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This article in JEQ

  1. Vol. 18 No. 3, p. 355-360
     
    Received: July 27, 1988


    * Corresponding author(s):
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doi:10.2134/jeq1989.00472425001800030020x

Influence of Binary Interactions of Arsenate, Molybdate, and Selenate on Yield and Composition of Alfalfa

  1. Riaz A. Khattak,
  2. G. H. Haghnia,
  3. R. L. Mikkelsen,
  4. A. L. Page * and
  5. G. R. Bradford
  1. D ep. Soil Science, N.W.F.P. Agric. Univ., Peshawar, Pakistan;
    F erdowsi Univ., P.O. Box 91775-1163, Mashhad, Iran;
    F -137 NFDC, Tennessee Valley Authority, Muscle Shoals, AL 35660;

Abstract

Abstract

Arsenic (As), selenium (Se), and molybdenum (Mo) are known to coexist in the soil solution as anions and thus may exert antagonistic or synergistic effects on their absorption by and translocation within plants. To evaluate the effects of binary interactions [As(V) × Se(VI), Se(VI) × Mo(VI) and As(V) × Mo(VI)] on growth and composition of alfalfa (Medicago sativa L.), three glasshouse sand culture experiments were conducted. Treatments applied in the half-strength Hoagland's solution alone and in all possible factorial combinations for a given interaction consisted of 0, 0.25, 0.5, and 1.0 mg As(V) L−1 added as Na2HAsO4; 0 , 0.5, and 1.0 mg Se(VI) L−1 added as Na2SeO4; and 0.01, 1, 3, and 5 mg Mo(VI) L−1 added as Na2MoO4. Shoots were harvested three times and roots at the termination of the experiment. Plant tissues were dried, weighed, digested and analyzed for total As, Se, and Mo. Added Mo(VI) concentrations in the nutrient solutions had no significant effect on the tissue yield of alfalfa. Arsenic showed some adverse effect on shoot and root yields. The highest Se(VI) treatment decreased alfalfa shoot yield by 13.7 to 44.2% and root yield by 33% to 56.1%. The tissue As, Se, and Mo concentrations increased correspondingly with the increasing solution concentrations. At equal levels in the solution, alfalfa accumulated Se > Mo ≫ As. Increasing As(V) in solution caused significant increases in shoot Se concentrations and uptake, whereas solution Se(VI) showed a strong antagonistic effect on As uptake. The Se treatments significantly (P ~ 0.05) increased concentrations and uptake by shoot and root at all levels of solution Mo, except 0.01 mg L−1 where 1.0 mg Se L−1 increased Mo concentration, but had no significant effect on Mo uptake. Increasing Mo levels in the nutrient solution showed no significant effect on Se concentration and uptake by root. However, at 1.0 mg Se(VI) L−1, shoot Se concentration increased significantly at 3.0 and 5.0 mg Mo L−1. The solution As(V) showed no significant effect on tissue Mo at 0.01 and 1.0 mg Mo(VI) L−1 but increased Mo concentrations in shoots significantly (P ≤ 0.05) at 3.0 and 5.0 mg Mo(VI) L−1. These interactions may help to understand the complex interactions in soilplant systems. Based on the observed elevated tissue concentrations of As, Se, and Mo, these results might have important environmental implications for phytotoxicity to plants and foraging animals.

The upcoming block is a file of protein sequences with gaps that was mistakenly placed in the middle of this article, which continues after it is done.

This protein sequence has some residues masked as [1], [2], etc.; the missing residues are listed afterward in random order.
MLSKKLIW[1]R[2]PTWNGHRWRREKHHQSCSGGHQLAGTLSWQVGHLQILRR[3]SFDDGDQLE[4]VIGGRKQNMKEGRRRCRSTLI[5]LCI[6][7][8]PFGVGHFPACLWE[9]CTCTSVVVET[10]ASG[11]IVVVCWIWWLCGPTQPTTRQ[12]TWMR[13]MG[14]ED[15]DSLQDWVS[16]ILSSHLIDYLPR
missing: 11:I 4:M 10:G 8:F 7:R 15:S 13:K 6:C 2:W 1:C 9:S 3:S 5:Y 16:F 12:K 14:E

Contribution from the Dep. of Soil and Environ. Sciences, Univ. of California, Riverside, CA 92521.

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